War on the wharves

THE Fremantle History Society’s annual Studies Day will fittingly be held in the MUA headquarters from 1.30pm on October 27, as this year’s focus is Fremantle’s turbulent labour history.

Topics will include the State Implement and Engineering Works, a history of Chinese seamen in Fremantle, local activism in the 1930s and an investigation into Fremantle’s role in the infamous 1998 waterfront dispute by Dr Bobbie Oliver.

The papers presented during the day will be included in the tenth volume of the Fremantle Studies Journal, which will be officially launched by Mayor Brad Pettitt at 5.15pm after the main event.

The MUA headquarters are on the corner of Queen Victoria Street and Kwong Alley just over the bridge from Fremantle, and registrations open at 1pm for a 1.30pm start. Bookings are essential, with tickets available at $20 for members and $25 for non-members.


ON the night of April 7, 1998, two days before Easter, Patrick Stevedores began an assault on their employees in every major Australian port, including Fremantle.

This involved balaclava-wearing security guards, guard dogs, helicopters, the Police Tactical Response Group and searchlights as intimidation tactics.

The ports became war zones as workers formed picket lines and resisted.

Much of what has been written about this dispute (both historic and dramatic) concentrates on Melbourne’s Webb Dock.


This is Fremantle’s story.

The workers’ only crime was belonging to a union.

For this they found themselves up against a ‘scab’ workforce of former military men, the federal Howard government, the WA Court government, the National Farmers’ Federation – assisted by a multi-million-dollar, anti-union fighting fund and the police force.

The Howard government and Patricks claimed the wharves were unproductive and wharfies overpaid.

Neither claim was true; productivity on the Australian waterfront had increased by an incredible 75 per cent in the previous five years, while most wharfies received $30,000-$40,000 a year.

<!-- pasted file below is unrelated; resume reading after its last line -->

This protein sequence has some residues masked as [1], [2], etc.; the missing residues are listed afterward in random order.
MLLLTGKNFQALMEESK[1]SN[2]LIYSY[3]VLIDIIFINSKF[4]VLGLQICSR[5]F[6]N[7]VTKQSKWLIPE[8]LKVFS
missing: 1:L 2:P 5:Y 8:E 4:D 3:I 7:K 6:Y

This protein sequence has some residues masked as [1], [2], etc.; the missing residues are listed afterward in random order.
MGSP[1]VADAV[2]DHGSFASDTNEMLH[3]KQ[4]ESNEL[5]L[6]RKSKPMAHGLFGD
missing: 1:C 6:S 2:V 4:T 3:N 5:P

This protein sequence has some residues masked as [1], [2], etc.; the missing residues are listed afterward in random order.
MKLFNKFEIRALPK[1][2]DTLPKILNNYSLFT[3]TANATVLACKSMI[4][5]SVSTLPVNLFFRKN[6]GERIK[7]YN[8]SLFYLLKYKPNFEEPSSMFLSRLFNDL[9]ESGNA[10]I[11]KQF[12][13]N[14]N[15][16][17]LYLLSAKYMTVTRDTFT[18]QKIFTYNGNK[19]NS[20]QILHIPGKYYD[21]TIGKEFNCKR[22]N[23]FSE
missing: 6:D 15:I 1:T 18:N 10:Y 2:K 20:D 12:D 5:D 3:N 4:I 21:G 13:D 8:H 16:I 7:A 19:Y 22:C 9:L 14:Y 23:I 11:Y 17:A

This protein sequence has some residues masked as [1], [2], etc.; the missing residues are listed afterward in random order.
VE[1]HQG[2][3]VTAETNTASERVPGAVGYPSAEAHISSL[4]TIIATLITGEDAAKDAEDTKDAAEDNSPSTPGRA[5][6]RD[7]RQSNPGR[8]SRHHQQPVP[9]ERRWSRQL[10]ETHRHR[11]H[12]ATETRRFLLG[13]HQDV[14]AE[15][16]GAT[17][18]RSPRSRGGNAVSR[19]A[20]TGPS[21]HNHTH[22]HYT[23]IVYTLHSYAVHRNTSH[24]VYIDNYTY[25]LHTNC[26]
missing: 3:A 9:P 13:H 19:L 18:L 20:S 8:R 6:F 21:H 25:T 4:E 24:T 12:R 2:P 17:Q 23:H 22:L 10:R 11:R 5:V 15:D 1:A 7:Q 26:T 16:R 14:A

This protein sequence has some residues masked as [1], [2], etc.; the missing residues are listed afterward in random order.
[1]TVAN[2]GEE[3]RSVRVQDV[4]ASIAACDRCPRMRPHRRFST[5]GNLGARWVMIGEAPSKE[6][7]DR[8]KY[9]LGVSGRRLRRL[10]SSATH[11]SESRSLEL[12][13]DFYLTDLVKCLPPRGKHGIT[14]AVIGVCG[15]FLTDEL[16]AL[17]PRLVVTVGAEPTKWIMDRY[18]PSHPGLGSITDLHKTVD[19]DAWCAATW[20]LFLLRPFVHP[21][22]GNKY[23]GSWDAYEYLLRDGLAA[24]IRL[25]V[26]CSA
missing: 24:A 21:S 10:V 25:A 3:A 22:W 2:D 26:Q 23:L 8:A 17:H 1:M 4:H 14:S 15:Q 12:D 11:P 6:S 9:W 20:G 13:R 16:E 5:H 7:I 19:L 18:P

The MUA and its predecessors had a proud history in Fremantle.

The Fremantle Lumpers Union formed in 1889 and withstood the hungry years of World War I, when prime minister Billy Hughes set up a rival ‘scab’ waterside workers union, and the ‘Bloody Sunday’ attack by premier Hal Colebatch in 1919.

As the WA Branch of the Waterside Workers Federation, the union weathered numerous disputes throughout the 20th century, operating as casual labourers in the notorious ‘bull pen’ system and enduring appalling working conditions.

The 1993 amalgamation with the Seamen’s Union was done in order to forge a more powerful union for maritime labour.

Now, the union was struggling to survive.

In this History Studies Day presentation, you’ll hear about the MUA’s unprecedented resort to legal means to win their battle.

It also tells of the experiences of those brave enough to stand on a picket line, facing huge trucks of the kind you see thundering by when you’re waiting for the lights to change at Tydeman Road and Stirling Highway.

Most significantly, the story of what happened in Fremantle and around the nation in 1998 serves as a warning while federal Parliament debates the “Ensuring Integrity” Bill.

Workers need unions to defend them in an increasingly hostile and unscrupulous working environment; Australia needs unions to maintain fairness and justice in society.

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